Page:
The dark, velvety petals of this sophisticated little dahlia curl back to form an almost perfect globe, like a shimmering drop of sherry. Long-lasting in both the garden and bouquets, it’s stunning with our ‘Rubrum’ lilies, blue salvia, and lime-green Nicotiana langsdorfii — or all alone in a simple bud vase. 3-4”, 4’, from Oregon. Last offered in 2013 and we’re not planning to offer it again. Sorry!

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Jane Cowl dahlia    1928

More than any other lost dahlia, people kept asking us for ‘Jane Cowl’ – and when we finally tracked it down, we understood why. It’s a big, gorgeous dahlia, with undulating petals of buff, bronze, and gold, like the tresses of a goddess – or actress Jane Cowl (1883-1950), who was once “the most beautiful woman on the American stage.” It’s expensive, yes, but worth every penny! 6-10”, 5-6’, from New Hampshire. We hope to have Jane Cowl back next year. If you’d like to be notified the next time we offer this treasure, click here to sign up for an email alert.

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Jersey’s Beauty dahlia    1923

Once the world’s most popular dahlia – the one even non-gardeners knew by name – this glorious, true pink, New Jersey native is still amazing. Tall and vigorous, it will give you more of its sublimely simple flowers in late summer and fall than you can find a vase for. We’re proud to have re-introduced it to American gardens, and we urge you to give it a chance to show you why it was once such a big deal. Learn more. 4-6”, 6-7’, formal decorative, from New Hampshire. Last offered in 2020. If you’d like to be notified the next time we offer this treasure, click here to sign up for an email alert.

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Kidd’s Climax dahlia    1940

Big, beautiful ‘Kidd’s Climax’ is one of the 20th century’s Top 10 dahlias. It offers colossal blooms of an ineffable, sunrise blend of pink, lavender, and creamy yellow that looks so luscious we bet you’ll want to take a bite. Easy to grow, free-flowering, and sturdy, it’s still winning tons of blue ribbons today at dahlia shows and county fairs across the country. 8-10”, 3-4’, heat-tolerant, from Oregon. Last offered in 2020. We hope to offer this variety again soon. If you’d like to be notified the next time we offer this treasure, click here to sign up for an email alert.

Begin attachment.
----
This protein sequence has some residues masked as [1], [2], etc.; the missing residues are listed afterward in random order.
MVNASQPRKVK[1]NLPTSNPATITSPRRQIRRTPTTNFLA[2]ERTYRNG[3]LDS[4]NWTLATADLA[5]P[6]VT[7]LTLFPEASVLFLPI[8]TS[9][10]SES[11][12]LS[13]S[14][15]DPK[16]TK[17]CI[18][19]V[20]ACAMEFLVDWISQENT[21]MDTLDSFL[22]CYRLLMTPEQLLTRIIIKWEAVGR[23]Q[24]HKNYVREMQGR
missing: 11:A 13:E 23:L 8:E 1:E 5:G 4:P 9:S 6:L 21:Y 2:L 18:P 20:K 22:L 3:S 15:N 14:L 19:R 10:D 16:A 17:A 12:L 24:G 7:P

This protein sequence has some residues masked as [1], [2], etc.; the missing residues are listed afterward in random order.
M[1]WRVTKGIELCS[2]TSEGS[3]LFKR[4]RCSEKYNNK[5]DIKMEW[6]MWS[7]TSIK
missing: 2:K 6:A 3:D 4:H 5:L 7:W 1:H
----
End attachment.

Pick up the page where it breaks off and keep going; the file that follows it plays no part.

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Kismet dahlia    1932

Like sand dunes aglow with the rosy light of dawn, the ethereal color of this stunning dahlia is NOT pink (no matter what our photo suggests), NOT bronze (as the ADS classifies it), but wonderfully, shimmeringly, mysteriously both. It blooms like crazy, too, and its form is perfection. No wonder our staff loves it! 6-8” 4-5’, from Oregon. Last offered in 2007 and we’re not planning to offer it again. Sorry!

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Lavengro dahlia    1953

This big, romantic dahlia is still winning so many blue ribbons almost 60 years after it was introduced that the ADS rates it a “Cream of the Crop” dahlia. Its unusual name is the title of a wildly popular Victorian travel-adventure about life among the gypsies. (When we tried reading it, we discovered we like the dahlia a lot better.) 6-10”, 4-5’, heat-tolerant. Last offered in 2016. We are increasing stock and we hope to offer it again someday. If you’d like to be notified the next time we offer this treasure, click here to sign up for an email alert.

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Little Beeswing dahlia    1909

In 1997 when we asked in the ADS Bulletin if anyone grew this relic, we heard from just one person, David Murphy. He eventually sent his entire stock to us with a note: “In recognition of your efforts to preserve old dahlias. Their survival now rests in your hands.” Will you help? Lively and cute, ‘Little Beeswing’ produces an abundance of yellow pompons tipped flame-red. It’s a fine keeper, too, so you’ll soon have extras to pass along, as David did. Aka ‘Little Beeswings’, 1-2”, 3-4’, heat-tolerant, from New Hampshire & Oregon. Last offered in 2021. If you’d like to be notified the next time we offer this treasure, click here to sign up for an email alert.

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Lois Walcher dahlia    1958

From the British National Collection of Dahlias, this big, poofy, flower has purple petals tipped with white, giving it a festive, almost spotted look. And who was ‘Lois Walcher’? Mr. Walcher bred the flower, so: wife? daughter? mother? sister? Definitely someone special! 5’, from Oregon. Last offered in 2004. We may offer it again someday.

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Madame Stappers dahlia    1947